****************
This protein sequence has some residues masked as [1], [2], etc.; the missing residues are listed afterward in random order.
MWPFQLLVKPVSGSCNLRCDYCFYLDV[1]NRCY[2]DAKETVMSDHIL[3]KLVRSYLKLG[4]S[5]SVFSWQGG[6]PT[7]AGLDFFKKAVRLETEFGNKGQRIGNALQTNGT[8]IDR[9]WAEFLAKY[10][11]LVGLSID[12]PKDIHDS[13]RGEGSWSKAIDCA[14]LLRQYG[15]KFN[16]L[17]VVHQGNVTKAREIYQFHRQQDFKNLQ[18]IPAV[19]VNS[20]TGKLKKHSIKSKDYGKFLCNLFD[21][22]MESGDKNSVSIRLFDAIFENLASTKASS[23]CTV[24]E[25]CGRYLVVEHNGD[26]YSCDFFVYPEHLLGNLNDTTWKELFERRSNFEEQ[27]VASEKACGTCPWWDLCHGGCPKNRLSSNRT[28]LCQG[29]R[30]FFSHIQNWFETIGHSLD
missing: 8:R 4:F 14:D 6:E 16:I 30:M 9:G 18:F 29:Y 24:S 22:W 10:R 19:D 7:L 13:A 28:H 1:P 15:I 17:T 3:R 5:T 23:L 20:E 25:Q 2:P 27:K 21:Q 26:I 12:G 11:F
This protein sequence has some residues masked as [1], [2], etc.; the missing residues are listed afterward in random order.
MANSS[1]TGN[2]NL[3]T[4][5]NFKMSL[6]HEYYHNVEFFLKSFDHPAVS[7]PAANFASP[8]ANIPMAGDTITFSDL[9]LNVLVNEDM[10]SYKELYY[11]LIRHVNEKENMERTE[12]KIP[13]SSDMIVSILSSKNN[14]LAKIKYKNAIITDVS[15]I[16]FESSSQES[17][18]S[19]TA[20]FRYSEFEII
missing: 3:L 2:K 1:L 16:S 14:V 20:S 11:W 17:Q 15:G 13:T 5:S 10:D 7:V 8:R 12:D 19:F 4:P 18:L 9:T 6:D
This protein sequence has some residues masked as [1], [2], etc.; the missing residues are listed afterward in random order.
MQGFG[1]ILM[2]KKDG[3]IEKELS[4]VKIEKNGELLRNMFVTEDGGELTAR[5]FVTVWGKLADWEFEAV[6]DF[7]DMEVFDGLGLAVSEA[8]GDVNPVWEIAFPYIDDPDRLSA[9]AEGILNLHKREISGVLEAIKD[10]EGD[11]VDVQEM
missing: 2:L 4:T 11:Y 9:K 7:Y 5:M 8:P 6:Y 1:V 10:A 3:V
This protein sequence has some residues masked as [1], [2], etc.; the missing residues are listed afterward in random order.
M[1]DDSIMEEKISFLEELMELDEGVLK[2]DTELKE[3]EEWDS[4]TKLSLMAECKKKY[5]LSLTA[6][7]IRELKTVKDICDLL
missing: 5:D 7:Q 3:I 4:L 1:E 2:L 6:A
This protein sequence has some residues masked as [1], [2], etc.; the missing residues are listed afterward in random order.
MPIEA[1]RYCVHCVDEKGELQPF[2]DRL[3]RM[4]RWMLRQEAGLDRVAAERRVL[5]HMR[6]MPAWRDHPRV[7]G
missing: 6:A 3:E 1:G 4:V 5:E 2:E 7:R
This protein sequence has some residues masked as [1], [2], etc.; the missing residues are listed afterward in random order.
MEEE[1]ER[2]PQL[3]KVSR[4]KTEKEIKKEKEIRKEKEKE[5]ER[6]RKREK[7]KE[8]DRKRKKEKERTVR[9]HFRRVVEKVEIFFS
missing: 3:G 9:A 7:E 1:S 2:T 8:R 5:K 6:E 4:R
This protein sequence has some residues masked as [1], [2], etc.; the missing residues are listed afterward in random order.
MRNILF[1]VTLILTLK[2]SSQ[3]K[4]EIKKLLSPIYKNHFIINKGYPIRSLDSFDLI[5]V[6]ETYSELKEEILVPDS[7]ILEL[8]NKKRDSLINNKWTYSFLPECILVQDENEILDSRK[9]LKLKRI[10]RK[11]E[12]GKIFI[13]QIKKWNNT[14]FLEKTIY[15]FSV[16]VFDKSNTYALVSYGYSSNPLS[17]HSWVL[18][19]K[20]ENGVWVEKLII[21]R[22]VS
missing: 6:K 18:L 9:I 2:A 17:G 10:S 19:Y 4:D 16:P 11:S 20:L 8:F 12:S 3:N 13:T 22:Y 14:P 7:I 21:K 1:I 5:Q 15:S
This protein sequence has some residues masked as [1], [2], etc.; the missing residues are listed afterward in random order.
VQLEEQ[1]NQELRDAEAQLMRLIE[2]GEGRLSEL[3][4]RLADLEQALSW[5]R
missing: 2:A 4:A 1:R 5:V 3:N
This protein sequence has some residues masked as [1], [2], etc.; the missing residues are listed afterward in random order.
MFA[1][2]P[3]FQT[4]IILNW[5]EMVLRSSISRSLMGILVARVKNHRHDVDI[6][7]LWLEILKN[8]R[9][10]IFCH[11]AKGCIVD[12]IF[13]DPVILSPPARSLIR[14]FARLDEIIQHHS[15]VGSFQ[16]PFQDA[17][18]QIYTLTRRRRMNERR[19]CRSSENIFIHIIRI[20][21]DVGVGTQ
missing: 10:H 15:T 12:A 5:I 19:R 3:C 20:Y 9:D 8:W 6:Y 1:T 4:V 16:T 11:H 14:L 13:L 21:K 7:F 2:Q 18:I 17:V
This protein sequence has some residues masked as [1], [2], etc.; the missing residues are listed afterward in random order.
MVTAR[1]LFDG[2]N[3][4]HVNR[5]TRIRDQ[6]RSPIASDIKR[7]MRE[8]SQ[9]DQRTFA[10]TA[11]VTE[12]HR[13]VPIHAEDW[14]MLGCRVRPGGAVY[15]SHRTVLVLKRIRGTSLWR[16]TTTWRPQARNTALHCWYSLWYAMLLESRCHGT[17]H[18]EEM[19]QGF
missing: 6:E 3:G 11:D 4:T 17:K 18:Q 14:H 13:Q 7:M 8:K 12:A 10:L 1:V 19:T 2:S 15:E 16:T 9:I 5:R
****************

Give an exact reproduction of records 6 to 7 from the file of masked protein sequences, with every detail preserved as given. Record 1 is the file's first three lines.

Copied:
This protein sequence has some residues masked as [1], [2], etc.; the missing residues are listed afterward in random order.
MEEE[1]ER[2]PQL[3]KVSR[4]KTEKEIKKEKEIRKEKEKE[5]ER[6]RKREK[7]KE[8]DRKRKKEKERTVR[9]HFRRVVEKVEIFFS
missing: 3:G 9:A 7:E 1:S 2:T 8:R 5:K 6:E 4:R
This protein sequence has some residues masked as [1], [2], etc.; the missing residues are listed afterward in random order.
MRNILF[1]VTLILTLK[2]SSQ[3]K[4]EIKKLLSPIYKNHFIINKGYPIRSLDSFDLI[5]V[6]ETYSELKEEILVPDS[7]ILEL[8]NKKRDSLINNKWTYSFLPECILVQDENEILDSRK[9]LKLKRI[10]RK[11]E[12]GKIFI[13]QIKKWNNT[14]FLEKTIY[15]FSV[16]VFDKSNTYALVSYGYSSNPLS[17]HSWVL[18][19]K[20]ENGVWVEKLII[21]R[22]VS
missing: 6:K 18:L 9:I 2:A 17:G 10:S 19:Y 4:D 16:P 11:S 20:L 8:F 12:S 3:N 13:T 22:Y 14:P 7:I 21:K 1:I 5:Q 15:S